1−G ( s )∗H ( s ) Note that the sign of the G(s)*H(s) term is the opposite of what appears on the H(s) terminal on the summing device.
All that is left is to plug in the values we calculated previously. In this case, the summing amplifier is G(s) and the
noninverting amplifier is H(s). Because the gain of Vin1 and Vin2 are the same for the summing amplifier, they are just
added together instead of weighted in addition. The equation that comes out is −10
10+ s+30 s +40
10+ s ( ) That is the transfer function for the entire circuit; important information such as stability and response can be calculated
with this information. Stability can be calculated by simply finding the poles and zeroes of the function. Poles occur when
the function approaches infinity and zeroes occur when the function equals zero. In other words, if the variable s can
make the numerator equal zero, then a zero is present, and if s can make the denominator equal zero, then a pole is
present. Note that s can take on imaginary values so any equation with s in the denominator will have a pole. For this
equation the pole can be located at the location below. poleat s=−40
Stability only focuses on the poles, because if the real part of s is negative, the system is said to be stable. For systems
with more than one pole, all of the poles must have negative real parts in order for the system to be considered stable. ECET345 Signals and Systems—Lab #4 Page 5 Procedure:
Step 1
Build the system shown in the theory section and observe its step response on the oscilloscope. Set up the function
generator for the following values and apply this to V in.
Vpp 5V
Frequency 1 Hz
Signal Type Square wave
The observed response should look like the following: Stable Circuit Step Response
3 2 1 Voltage (V) 0 0 0.2 0.4 0.6 0.8 1 1.2 Input Voltage
Output Voltage -1 -2 -3
Time (s) The system is indeed stable, just as predicted in the theory section. Note that the output voltage approaches a constant
value and does not saturate the op amps. Paste a photo of the oscilloscope when it shows the response of the circuit which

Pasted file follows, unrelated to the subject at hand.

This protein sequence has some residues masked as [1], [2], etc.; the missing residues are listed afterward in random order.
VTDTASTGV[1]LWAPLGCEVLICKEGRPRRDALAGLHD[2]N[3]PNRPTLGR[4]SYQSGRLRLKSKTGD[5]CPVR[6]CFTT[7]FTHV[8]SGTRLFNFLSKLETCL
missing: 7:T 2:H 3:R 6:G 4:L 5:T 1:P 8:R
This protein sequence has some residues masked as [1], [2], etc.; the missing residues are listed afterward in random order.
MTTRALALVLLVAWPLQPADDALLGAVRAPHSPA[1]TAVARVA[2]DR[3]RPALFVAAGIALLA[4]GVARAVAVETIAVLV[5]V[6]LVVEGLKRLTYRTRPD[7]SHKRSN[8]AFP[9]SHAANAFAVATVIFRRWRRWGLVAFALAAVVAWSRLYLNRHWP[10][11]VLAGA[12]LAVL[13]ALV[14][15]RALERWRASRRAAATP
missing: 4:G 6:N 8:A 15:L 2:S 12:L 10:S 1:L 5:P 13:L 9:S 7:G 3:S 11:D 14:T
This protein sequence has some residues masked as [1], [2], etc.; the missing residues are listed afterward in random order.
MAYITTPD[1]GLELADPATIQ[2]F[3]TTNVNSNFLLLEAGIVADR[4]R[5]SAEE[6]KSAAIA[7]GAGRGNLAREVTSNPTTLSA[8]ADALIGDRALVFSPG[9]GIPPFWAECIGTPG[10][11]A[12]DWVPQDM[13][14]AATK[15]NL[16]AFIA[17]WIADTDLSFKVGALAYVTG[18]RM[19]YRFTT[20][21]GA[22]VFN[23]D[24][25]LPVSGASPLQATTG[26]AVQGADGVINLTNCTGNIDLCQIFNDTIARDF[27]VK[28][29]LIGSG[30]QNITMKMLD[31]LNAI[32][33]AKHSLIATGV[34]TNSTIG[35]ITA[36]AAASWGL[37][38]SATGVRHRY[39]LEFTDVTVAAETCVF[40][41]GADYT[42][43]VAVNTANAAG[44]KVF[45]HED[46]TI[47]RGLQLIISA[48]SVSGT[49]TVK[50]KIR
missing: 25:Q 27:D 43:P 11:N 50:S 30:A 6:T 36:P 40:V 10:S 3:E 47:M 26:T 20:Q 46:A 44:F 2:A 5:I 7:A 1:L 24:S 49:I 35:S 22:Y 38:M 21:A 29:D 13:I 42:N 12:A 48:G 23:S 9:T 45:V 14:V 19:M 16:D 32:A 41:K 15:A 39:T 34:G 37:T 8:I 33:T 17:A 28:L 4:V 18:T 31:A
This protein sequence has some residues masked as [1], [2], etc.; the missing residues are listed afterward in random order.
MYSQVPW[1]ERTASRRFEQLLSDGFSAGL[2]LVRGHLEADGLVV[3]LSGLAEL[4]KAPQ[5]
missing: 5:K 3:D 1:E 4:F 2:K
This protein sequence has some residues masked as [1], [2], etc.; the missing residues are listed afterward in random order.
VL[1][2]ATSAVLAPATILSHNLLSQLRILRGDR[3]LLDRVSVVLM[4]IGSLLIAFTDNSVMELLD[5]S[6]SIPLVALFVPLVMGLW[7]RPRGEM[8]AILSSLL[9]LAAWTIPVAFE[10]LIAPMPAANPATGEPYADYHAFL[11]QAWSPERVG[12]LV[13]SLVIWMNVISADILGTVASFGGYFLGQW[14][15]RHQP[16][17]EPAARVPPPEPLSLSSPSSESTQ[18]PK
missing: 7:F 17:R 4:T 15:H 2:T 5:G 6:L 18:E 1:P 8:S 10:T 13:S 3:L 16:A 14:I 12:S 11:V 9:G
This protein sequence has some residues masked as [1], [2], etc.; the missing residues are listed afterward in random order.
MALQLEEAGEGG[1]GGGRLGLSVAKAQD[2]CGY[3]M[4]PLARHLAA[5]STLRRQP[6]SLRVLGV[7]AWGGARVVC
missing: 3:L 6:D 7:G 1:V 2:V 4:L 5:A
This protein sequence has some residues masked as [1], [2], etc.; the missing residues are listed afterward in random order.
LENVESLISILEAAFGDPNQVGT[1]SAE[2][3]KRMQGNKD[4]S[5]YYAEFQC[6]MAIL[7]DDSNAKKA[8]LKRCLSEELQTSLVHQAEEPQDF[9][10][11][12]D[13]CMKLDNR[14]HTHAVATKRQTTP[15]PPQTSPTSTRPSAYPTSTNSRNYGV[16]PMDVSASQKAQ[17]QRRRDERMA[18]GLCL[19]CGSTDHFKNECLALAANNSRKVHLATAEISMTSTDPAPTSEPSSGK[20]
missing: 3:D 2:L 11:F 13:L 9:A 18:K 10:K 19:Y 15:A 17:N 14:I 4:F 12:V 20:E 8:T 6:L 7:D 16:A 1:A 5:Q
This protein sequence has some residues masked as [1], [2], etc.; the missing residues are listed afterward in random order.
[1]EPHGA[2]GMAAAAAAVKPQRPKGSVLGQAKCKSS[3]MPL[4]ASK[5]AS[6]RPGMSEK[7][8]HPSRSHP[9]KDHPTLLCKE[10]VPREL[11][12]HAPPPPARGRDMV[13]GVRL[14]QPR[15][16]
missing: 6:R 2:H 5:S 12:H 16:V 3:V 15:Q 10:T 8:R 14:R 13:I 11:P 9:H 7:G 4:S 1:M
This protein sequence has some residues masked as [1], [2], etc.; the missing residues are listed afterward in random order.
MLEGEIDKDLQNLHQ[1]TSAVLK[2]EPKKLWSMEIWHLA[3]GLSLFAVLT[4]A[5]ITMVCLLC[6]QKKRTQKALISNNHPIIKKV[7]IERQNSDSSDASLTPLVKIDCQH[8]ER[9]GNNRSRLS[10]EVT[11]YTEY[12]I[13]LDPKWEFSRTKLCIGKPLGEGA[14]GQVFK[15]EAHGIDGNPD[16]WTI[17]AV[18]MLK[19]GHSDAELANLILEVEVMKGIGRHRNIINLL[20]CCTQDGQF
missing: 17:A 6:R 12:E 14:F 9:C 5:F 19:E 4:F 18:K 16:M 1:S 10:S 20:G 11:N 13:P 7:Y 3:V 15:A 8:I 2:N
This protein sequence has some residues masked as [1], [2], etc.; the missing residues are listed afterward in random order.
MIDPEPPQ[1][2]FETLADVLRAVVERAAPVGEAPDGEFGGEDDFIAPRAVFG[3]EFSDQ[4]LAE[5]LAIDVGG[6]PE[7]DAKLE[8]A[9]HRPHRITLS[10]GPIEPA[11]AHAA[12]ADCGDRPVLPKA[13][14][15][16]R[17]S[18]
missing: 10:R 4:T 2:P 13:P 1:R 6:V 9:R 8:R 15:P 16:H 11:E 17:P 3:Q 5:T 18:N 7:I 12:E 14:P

should look similar to the graph above. ECET345 Signals and Systems—Lab #4 Page 6 Now answer the following question.
1. What is the ratio of output to input after the system has reached steady state, or equilibrium (i.e., when the
output shows a flat response)? What is the number telling us about the circuit? (Hint: look at the transfer
function.) ECET345 Signals and Systems—Lab #4 Page 7 Step 2
Now reconfigure the circuit so that it looks like the following. The short across the 0.1 μF cap is created using a toggle
switch. Until instructed otherwise, keep the toggle switch closed. If you do not have a switch, connecting a wire and
removing it when the switch needs to be open will work. Key = A 0.1µF
7 1 5 3 741 Vout 6 2
4 1MΩ
-15V 2kΩ 15V
5 1 7
3 6 741
4 -15V 1kΩ ECET345 Signals and Systems—Lab #4 Page 8 Measure the output on an oscilloscope; it will be a constant zero. However when the switch is opened, the output may
look as below (if the reading is hard to capture, reset the system by closing the switch, and then open the switch to
observe the response). Unstable Circuit Response with no input applied
Voltage (V) 6
0 0 0.2 0.4 0.6 0.8 1 1.2 -2
Time (s) Note: The observed output may approach a negative number, depending on the op-amp used. This is indicative of an unstable system. Note that the output voltage approaches a high value even though there is no
input applied. This is due to a small offset voltage which is always present at the input of the op amp. Also note that each
op amp has different offset characteristics; therefore, the observed output may approach a negative maximum instead of
the positive maximum output shown above. Paste a photo of the oscilloscope when it shows the response of the circuit which
should look similar to the graph above. ECET345 Signals and Systems—Lab #4
Now answer the following question.
Prove that the system is unstable by deriving the transfer function and finding the poles and zeroes. Page 9